It’s time out for playing games with people.  Don’t let someone verbally pound away at you indirectly.  When you’re able to recognize that someone is running his or her mouth about you in private to people, which can be made obvious by how certain people respond to you now and how they respond to that person, call that person out!  Stop letting people off the hook!

Do you really want to offer a critique about someone or would it be better for you to keep it to yourself?  Are you really prepared for the person’s rebuttal to your critique?  Is the reason why you will not give your critique to the person in a direct way a result of your cowardice?

You have to realize that people aren’t going to keep letting you say negative things about them and not eventually respond to you in ways you may not be ready to handle.  Think about the things you say and do before you let them go forth.

Be sure you have the appropriate evidence to substantiate what you have to say about someone.  The people you’re making angry might be able to respond to your critique with arguments and evidence of their own about you that can shut your mouth for eternity.  Again, think before you react!

Antonio Maurice Daniels

University of Wisconsin-Madison

Avoiding Problems Doesn’t Remove Them

Comments 2 Standard

Black Man

(Photo Credit: madamenoire.com)

If you keep running from your problems, you will never find a resolution to them.  When you try to pretend like your problems aren’t there, you’re only making them worse: the longer you avoid seeking solutions to your problems, the more difficult they become to address.  Too many people attempt to sham like they have conquered the quandaries that have given them the most pain.  It’s becoming popular for many people to say they’re “reinventing themselves,” “renewing themselves,” “living a new life,” and etc., but the reality is a true change in your life materializes conspicuous signs of change—not facades.  When many people say the aforementioned things, they’re making an effort to have others to believe their lies; they want others to think they’re living a life where they’re facing their problems directly when they’re not.

If you’re really “reinventing” yourself, “renewing” yourself, and “living a new life,” then why are there no substantive ostensible changes in your life?  Why are you unwilling to truly be yourself?  What continues to hold you back from real progress?  At the core of the answers to those questions is one’s intentional effort to run away from, hide, disguise, and bury his or her problems instead of working to defeat them.

You don’t have to live your life trying to hide and evade your problems; you can conquer them.  You must, however, be willing to deal candidly with those problems.  One can make serious progress toward remedying his or her quandaries when he or she musters the courage to confront them boldly.  Too many people attempt to bury their problems behind materialistic phenomena like money, cars, clothes, jewelry, houses, jobs, degrees, and etc., but trying to camouflage those things that are eating away at you will inevitably lead to your own undoing.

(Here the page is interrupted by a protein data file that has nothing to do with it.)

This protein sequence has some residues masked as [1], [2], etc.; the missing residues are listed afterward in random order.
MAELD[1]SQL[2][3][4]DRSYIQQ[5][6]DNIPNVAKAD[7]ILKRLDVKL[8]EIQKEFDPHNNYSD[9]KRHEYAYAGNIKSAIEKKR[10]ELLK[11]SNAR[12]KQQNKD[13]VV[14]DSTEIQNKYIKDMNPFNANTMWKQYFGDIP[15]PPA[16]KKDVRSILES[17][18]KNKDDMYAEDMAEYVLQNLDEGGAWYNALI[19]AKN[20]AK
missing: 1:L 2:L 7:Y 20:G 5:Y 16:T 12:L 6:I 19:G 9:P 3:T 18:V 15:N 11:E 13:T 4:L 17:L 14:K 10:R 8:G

Although you may fool a number of people with your efforts to present your life as devoid of problems, the majority of folks know you have some problems—no matter what you say.  Everything’s not always going good for you.  Life exposes us to occasional challenges and problems, so don’t try to act like you’re so special and exempt for this reality.  When you invest significant time in trying to prove to others that you’re living a newly “invented” and “transformed” life, you already know authentic happiness doesn’t exist in your life, and you’re the one who is preventing real happiness from existing in your life.

Don’t allow pride to keep you from asking for help from others.  Additionally, don’t let your pride be the ultimate source of your problems.

It would be so much better to see someone truly living an ameliorated life than living a life of continuous lies; a life where one dons a faux happiness.  While things may not be going great for you right now, don’t try to pretend like they are.  Make a strong effort to engender the change in your life that will produce genuine positive results and progress—not results and “progress” that have to be fictitiously manufactured.

Boldly face your problems today and have a truly improved tomorrow.

Antonio Maurice Daniels

University of Wisconsin-Madison

Shatter Unnecessary Comfort Zones

Comments 6 Standard

Antonio Maurice Daniels

Certain aspects of our day require planning and adhering to a routine.  We do, however, have many opportunities to experience the joy of life that comes from unrestricted spontaneity.  When people are beholden to comfort zones, their lives are dominated by routinization; that is, a highly regimented and scheduled life that acquiesces to the dictates of late capitalism.  Life devoid of spontaneity is mundane and uninteresting.  Although people should not go out and do things that are immature, one needs to benefit from occasional adventures.  Don’t allow your comfort zones to limit who you are and what you can become.